The establishment in Sacramento has manned the barricades, battened down the hatches and gone on the offensive to prove their own worth. They sent their best man in the media, George Skelton, out to prove that no, despite your lying eyes, the California Legislature had a real banner year. After all, they managed to bring suffering to the lives of hundreds of thousands of state residents with consensus and bipartisan elan!
The current Legislature, regardless of Duvall and despite ideological polarization, has had a better year than it’s getting credit for.
Its main accomplishment was keeping the state afloat amid a flood of red ink, created primarily by the toughest economic times since the Great Depression. OK, so it did use some bailing wire and chewing gum! The bills got paid, even if briefly with IOUs.
With great difficulty and pain — at least for Democrats — the Legislature and Gov. Arnold Schwarzenegger slashed programs by roughly $30 billion. They also struck a major blow against “auto-pilot” spending by permanently eliminating all automatic annual cost-of-living adjustments, except for K-12 schools. And they summoned enough courage to temporarily increase taxes by $12.5 billion.
In the end, they found a way to restore health insurance for 660,000 low-income kids.
The tax increases hit the more vulnerable elements of society disproportionately, of course. They actually found that way to restore children’s health insurance by lowering industry taxes and increasing the co-pay and deductible burden on the low-income families themselves, while reducing the covered care. And anyone who adds cutting $30 billion in programs and eliminating COLA as an accomplishment is a bit of a social deviant. But there are probably no lengths to which Skelton will go to defend the palace walls from the rabble who think, based on the evidence, that the system is horribly broken.
Steve Maviglio wisely steers clear of the more horrific achievements of this year’s Legislature, and offers a slightly more defensible outlook of the ’09 Legislative session. Still, there’s a lot unsaid:
Looking back, getting the measures on the May ballot was a significant early success that required 2/3 votes. And toward the end of the session, in addition to the renewable energy bill, Speaker Bass pushed through measures on childrens health and domestic violence that won broad bipartisan support. (The Speaker also got a standing ovation, and she appears to have strengthened her support in Caucus. Compare that to the ouster of the two Republican leaders).
Okay, so the grand water deal didn’t get done. Big deal. Nothing like that has been done for a generation. Perhaps Senate President pro Tem Steinberg set the bar too high when he said he’d get it done. In any case, all parties agree that they got close and can pick up the pieces and get it finished in short order.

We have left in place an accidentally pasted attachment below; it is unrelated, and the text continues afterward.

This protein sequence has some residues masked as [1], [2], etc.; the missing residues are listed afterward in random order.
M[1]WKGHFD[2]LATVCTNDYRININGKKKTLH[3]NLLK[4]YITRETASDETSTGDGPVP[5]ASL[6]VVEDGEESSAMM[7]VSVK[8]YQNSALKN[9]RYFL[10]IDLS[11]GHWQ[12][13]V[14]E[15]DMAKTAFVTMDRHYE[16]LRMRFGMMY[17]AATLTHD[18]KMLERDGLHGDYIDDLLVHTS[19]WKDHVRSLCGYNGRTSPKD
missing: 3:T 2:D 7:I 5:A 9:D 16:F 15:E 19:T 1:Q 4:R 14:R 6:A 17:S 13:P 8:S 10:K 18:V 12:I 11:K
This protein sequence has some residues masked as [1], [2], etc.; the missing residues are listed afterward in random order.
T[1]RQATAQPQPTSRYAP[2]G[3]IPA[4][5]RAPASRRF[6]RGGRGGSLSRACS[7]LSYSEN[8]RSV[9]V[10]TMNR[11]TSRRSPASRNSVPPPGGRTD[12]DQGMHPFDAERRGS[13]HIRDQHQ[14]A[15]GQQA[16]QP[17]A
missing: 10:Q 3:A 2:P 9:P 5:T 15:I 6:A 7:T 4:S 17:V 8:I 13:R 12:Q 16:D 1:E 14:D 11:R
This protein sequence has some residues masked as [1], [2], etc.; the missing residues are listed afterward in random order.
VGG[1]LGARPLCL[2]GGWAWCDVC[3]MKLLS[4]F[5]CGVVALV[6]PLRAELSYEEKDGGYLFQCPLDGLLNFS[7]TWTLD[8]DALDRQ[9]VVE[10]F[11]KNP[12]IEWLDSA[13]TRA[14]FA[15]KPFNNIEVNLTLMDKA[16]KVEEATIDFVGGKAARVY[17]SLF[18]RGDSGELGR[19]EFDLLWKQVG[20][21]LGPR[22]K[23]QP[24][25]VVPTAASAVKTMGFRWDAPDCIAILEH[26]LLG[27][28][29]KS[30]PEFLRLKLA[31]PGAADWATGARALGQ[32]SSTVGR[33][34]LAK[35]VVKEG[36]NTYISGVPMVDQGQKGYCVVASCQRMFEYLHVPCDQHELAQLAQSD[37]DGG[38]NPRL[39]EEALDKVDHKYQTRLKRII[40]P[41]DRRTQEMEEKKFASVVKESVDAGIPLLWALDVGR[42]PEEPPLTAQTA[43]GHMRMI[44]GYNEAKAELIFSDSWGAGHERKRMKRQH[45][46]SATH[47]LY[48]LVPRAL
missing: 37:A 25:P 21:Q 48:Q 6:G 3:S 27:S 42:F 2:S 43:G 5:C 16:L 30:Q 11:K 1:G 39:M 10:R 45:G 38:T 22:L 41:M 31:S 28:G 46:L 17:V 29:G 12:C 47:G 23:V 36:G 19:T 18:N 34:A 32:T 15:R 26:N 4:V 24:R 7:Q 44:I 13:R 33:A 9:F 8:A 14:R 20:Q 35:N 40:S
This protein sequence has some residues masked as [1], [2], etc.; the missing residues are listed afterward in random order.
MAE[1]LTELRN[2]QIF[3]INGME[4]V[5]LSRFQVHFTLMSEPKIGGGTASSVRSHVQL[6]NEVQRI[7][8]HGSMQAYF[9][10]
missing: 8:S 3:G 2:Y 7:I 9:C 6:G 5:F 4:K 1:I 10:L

So for all those crying for major reforms, put it all into perspective. Sure, improvements could be made, and things could have been better, but this is not reason for drastic action. Far from it.
Of course, the renewable bill is veto bait, as are many of the other major bills pending the Governor’s signature. And the domestic violence bill didn’t pass the Senate, so, um, that doesn’t count. The prison bill offered decent parole reforms but stopped well short of a real solution. Everyone keeps saying the water bill will happen but the two sides remain far apart, and the fact that they’ll have to go into overtime to reconcile it kind of proves the point, no?
But Maviglio tips his hand with the line “this is not reason for drastic action.” Of course he would say that. He’s profited well from the status quo. Anything that messes with it could hurt him professionally, and what’s more, could stop the endless blaming of outside factors to account for stunning failure.
There is no shame in stating that this was a failed legislative session. Just about everyone in California would agree with you, particularly the ones who are suffering the most from the destruction of social insurance caused by the most heartless cuts. Simply put, the Great Recession dominated legislative activity, and the conservative veto from various 2/3 requirements restricts the Legislature from fulfilling the expressed will of the people through their votes (NOTE: This does not only come into play with the budget; late last Friday Republicans blocked over 20 bills that required 2/3 votes for one reason or another, probably because they knew they could get away with it). That’s not something to explain away, it’s actually something to fight, every single day until the problem is rectified.
Skelton and Maviglio may want to tell themselves all is well, but the public knows better, and they’re going to demand major structural change. Those who think that the Legislature can still be a force for good in the state can get aboard and provide the best ideas to break the supermajority gridlock and get the state moving again. Or they can defend their narrow interests. Their defense will fail, and it would be a shame not to see them on the right side of history.